We are involved in studying the structure and regulation of eukaryotic genes, using Drosophila as an experimental object. Although we come from diverse background (genetics, molecular biology, developmental biology, population genetics, cell biology), we intersect in our common interest: to use the genetically most favorable higher organism, Drosophila, and the current techniques of molecular and cellular biology, to illuminate how the genes of higher are organized, evolve, and are regulated during development and during the cell cycle. Indeed, a strength of our group is that it represents complementary and yet overlapping approaches. In the context of the program project, we intend to: (a) Test by genetics the in vivo function of transcription factors putatively involved in the developmental regulation of chorion genes, and isolate additional components involved in chorion regulation using enhancer trap method. (b) Study and manipulate the hobo mobile elements, including characterization of the transposase transcript and the mechanism of transposition of the element in the germ line; develop novel transformation vector and procedures. (c) Characterize DNA polymorphism and evolution of the decapentaplegic gene in populations of D. melanogaster and D. pseudoobscura, to obtain the first data on selective constraints on amino acid sequences, message structure and cis-regulatory elements for a gene controlling basic morphogenetic processes. (d) Use genetic approaches to understanding the control of embryonic muscle cell commitment and differentiation, focusing on the nau gene that encodes basic and helix-loop-lelix domains similar to those of vertebrate myogenic regulatory factors. (e) Study the in vitro properties and in vivo function of the products of two genes, ned and nod, which belong to the kinesin superfamily and movements of microtubules in the meiotic and mitotic spindle apparatus.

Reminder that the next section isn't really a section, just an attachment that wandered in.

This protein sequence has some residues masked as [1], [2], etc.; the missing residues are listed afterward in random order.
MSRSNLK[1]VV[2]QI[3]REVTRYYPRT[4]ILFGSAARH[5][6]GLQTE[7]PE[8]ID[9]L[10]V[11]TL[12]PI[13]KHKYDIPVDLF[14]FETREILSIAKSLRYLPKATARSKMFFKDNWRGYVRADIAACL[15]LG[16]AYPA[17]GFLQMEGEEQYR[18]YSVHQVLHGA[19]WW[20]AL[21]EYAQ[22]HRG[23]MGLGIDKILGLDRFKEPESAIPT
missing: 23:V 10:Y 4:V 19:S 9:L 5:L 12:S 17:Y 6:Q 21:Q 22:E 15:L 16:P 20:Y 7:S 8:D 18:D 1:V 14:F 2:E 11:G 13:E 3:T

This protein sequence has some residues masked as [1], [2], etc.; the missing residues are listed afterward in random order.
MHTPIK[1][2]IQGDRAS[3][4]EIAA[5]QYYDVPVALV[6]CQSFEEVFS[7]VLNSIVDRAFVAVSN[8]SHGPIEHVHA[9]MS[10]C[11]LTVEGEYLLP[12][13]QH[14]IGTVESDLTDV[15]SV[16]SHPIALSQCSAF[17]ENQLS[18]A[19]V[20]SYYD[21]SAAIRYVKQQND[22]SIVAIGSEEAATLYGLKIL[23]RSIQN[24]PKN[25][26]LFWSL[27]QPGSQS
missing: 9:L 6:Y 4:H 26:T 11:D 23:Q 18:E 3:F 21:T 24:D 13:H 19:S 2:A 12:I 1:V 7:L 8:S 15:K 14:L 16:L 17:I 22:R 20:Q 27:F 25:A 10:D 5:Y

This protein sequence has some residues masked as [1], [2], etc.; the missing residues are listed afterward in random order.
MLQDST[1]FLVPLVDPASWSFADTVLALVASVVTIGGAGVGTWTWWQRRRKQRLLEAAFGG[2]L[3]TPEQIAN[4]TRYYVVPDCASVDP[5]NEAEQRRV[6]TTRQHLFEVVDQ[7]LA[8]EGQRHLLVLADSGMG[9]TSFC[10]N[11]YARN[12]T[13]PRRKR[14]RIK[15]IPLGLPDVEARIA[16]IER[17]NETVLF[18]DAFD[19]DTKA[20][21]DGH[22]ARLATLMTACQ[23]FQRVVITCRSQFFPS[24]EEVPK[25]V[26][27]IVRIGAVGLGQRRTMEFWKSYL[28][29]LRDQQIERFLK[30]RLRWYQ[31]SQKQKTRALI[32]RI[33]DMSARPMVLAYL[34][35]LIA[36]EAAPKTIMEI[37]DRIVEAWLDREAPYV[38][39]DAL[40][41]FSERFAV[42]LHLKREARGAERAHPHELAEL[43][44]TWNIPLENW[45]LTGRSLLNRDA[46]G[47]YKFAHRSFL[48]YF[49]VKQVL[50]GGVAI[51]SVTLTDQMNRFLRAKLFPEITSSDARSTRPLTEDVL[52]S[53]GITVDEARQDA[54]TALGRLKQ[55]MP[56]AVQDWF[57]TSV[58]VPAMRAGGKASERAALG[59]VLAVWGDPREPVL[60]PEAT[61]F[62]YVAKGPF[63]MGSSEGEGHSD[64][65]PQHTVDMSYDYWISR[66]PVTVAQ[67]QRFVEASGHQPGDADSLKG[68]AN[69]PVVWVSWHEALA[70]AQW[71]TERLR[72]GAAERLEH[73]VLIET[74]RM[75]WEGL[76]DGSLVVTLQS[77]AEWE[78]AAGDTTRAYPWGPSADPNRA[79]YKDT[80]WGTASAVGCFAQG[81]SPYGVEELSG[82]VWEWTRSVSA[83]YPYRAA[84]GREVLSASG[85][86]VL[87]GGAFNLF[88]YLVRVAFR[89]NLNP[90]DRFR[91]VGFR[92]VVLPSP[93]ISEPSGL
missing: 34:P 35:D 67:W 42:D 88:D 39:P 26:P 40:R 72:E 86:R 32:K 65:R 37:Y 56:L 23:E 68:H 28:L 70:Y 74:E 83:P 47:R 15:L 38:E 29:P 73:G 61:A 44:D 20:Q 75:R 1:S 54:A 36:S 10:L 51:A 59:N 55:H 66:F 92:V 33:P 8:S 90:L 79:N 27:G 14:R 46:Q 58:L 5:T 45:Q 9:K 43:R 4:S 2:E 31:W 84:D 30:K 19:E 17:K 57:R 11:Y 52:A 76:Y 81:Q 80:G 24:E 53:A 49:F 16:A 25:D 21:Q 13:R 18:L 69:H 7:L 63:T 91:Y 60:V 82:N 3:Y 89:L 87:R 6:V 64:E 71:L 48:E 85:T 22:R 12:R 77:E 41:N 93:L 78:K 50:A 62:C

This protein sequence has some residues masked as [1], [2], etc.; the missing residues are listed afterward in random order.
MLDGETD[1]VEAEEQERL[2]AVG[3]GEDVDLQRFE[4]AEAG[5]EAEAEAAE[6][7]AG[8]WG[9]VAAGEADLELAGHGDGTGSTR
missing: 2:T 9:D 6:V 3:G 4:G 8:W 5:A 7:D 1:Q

National Institute of Health (NIH)
National Institute of General Medical Sciences (NIGMS)
Research Program Projects (P01)
Project #
Application #
Study Section
Genetics Study Section (GEN)
Project Start
Project End
Budget Start
Budget End
Support Year
Fiscal Year
Total Cost
Indirect Cost
Harvard University
Schools of Arts and Sciences
United States
Zip Code
Richter, B; Long, M; Lewontin, R C et al. (1997) Nucleotide variation and conservation at the dpp locus, a gene controlling early development in Drosophila. Genetics 145:311-23
Matthies, H J; McDonald, H B; Goldstein, L S et al. (1996) Anastral meiotic spindle morphogenesis: role of the non-claret disjunctional kinesin-like protein. J Cell Biol 134:455-64
Schaeffer, S W; Miller, E L (1992) Molecular population genetics of an electrophoretically monomorphic protein in the alcohol dehydrogenase region of Drosophila pseudoobscura. Genetics 132:163-78
Corbin, V; Michelson, A M; Abmayr, S M et al. (1991) A role for the Drosophila neurogenic genes in mesoderm differentiation. Cell 67:311-23
Schaeffer, S W; Miller, E L (1991) Nucleotide sequence analysis of Adh genes estimates the time of geographic isolation of the Bogota population of Drosophila pseudoobscura. Proc Natl Acad Sci U S A 88:6097-101
Michelson, A M; Abmayr, S M; Bate, M et al. (1990) Expression of a MyoD family member prefigures muscle pattern in Drosophila embryos. Genes Dev 4:2086-97
McDonald, H B; Stewart, R J; Goldstein, L S (1990) The kinesin-like ncd protein of Drosophila is a minus end-directed microtubule motor. Cell 63:1159-65
McDonald, H B; Goldstein, L S (1990) Identification and characterization of a gene encoding a kinesin-like protein in Drosophila. Cell 61:991-1000
Irminger-Finger, I; Laymon, R A; Goldstein, L S (1990) Analysis of the primary sequence and microtubule-binding region of the Drosophila 205K MAP. J Cell Biol 111:2563-72
Zhang, P; Knowles, B A; Goldstein, L S et al. (1990) A kinesin-like protein required for distributive chromosome segregation in Drosophila. Cell 62:1053-62

Showing the most recent 10 out of 24 publications